Image by Dennis Crowley
With the October 18 public release of thousands of possible child-abuse case files held by the national Boys Scouts of America, including some cases here in San Diego, local scout leaders are reacting. I talked with several adult volunteer scout leaders from the San Diego–Imperial Council's Pacific Coast District (Carmel Valley to La Costa), and they claim the local media is misleading the issue.
Particularly, they point out a Fox 5 morning-news story on October 19. The reporter stated the BSA cases were “an epidemic” and “just the tip of the iceberg,” leading viewers to believe that more revelations were coming from BSA.
The adult scout leaders pointed out that while all the cases are tragic and inexcusable, the files are old, from the 1960s through 1980s. They claim it was a different time back then in the way possible child abuse was reported, or not. In those days, youth organizations may have thought dealing with the matter internally was a way to protect the child and their family from an unjust stigma in the community, which was often the case. Child-abuse issues and discussion of how to improve a system with youth organizations didn't come to light until the Catholic church cases in the late 1990s.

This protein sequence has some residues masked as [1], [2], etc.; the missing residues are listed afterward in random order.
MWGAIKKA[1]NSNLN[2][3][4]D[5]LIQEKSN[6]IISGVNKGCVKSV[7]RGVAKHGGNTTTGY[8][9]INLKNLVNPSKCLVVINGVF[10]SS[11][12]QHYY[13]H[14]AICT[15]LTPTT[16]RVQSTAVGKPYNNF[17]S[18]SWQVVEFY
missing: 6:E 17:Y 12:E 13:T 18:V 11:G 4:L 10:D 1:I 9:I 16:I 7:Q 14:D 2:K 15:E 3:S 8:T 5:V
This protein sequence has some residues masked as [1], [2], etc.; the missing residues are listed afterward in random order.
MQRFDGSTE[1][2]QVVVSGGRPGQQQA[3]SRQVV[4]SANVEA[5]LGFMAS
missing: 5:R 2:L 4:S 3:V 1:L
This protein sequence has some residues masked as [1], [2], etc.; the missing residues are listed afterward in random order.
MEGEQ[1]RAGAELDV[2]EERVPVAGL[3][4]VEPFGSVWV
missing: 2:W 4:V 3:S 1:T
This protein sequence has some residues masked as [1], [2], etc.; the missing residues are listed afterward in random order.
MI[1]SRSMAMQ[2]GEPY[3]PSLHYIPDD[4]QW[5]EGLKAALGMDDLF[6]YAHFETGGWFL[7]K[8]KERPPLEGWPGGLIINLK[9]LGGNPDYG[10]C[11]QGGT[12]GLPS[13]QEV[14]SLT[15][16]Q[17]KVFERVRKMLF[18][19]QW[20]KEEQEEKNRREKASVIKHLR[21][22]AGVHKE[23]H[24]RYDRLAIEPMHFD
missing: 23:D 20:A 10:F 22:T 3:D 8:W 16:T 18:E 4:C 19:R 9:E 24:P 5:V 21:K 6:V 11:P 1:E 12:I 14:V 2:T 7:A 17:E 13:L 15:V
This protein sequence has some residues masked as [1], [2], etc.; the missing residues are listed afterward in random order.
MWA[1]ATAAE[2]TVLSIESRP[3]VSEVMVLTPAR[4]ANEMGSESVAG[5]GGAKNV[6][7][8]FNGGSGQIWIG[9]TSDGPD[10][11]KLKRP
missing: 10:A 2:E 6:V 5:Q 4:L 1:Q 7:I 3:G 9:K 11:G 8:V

The scout volunteers also felt that the current BSA's Youth Protection Training is a model that other youth organizations are now following around the country. Any adult that will have contact with a scout in a volunteer or leadership capacity must be registered with their local council, which includes a background check. As an example, one scout's dad, who is not a uniformed volunteer, said he couldn't drive his son's patrol to a restaurant without first registering with BSA.
Scout leaders also added that BSA practices “two-deep leadership,” meaning there are always two adults present whenever scouts are around, whether in a Cub Scout den meeting or walking to the snack bar at a Padres game. On overnight treks, only a dad or mom may sleep in the same tent with their own son. Other friends of the scout — even though a parent may know the child and their family — are not allowed to share tents with non-relative adults. Even weekend or summer camp bathroom times have different hours to separate scouts and adults.
Each scout leader I spoke with said it is known by every scout unit leader that any suspected child abuse be reported to the local authorities. One scouter said, “It would be hard to turn in someone you thought was a good friend in scouting, but we all believe that protection and safety of our boys come first. It’s the police's job to sort out the facts.”
Disclosure: I am an assistant Scoutmaster in Troop 2000 in Olivenhain, with two sons in the program. I have eight years of service to scouting. I did not interview anyone from my troop for this story.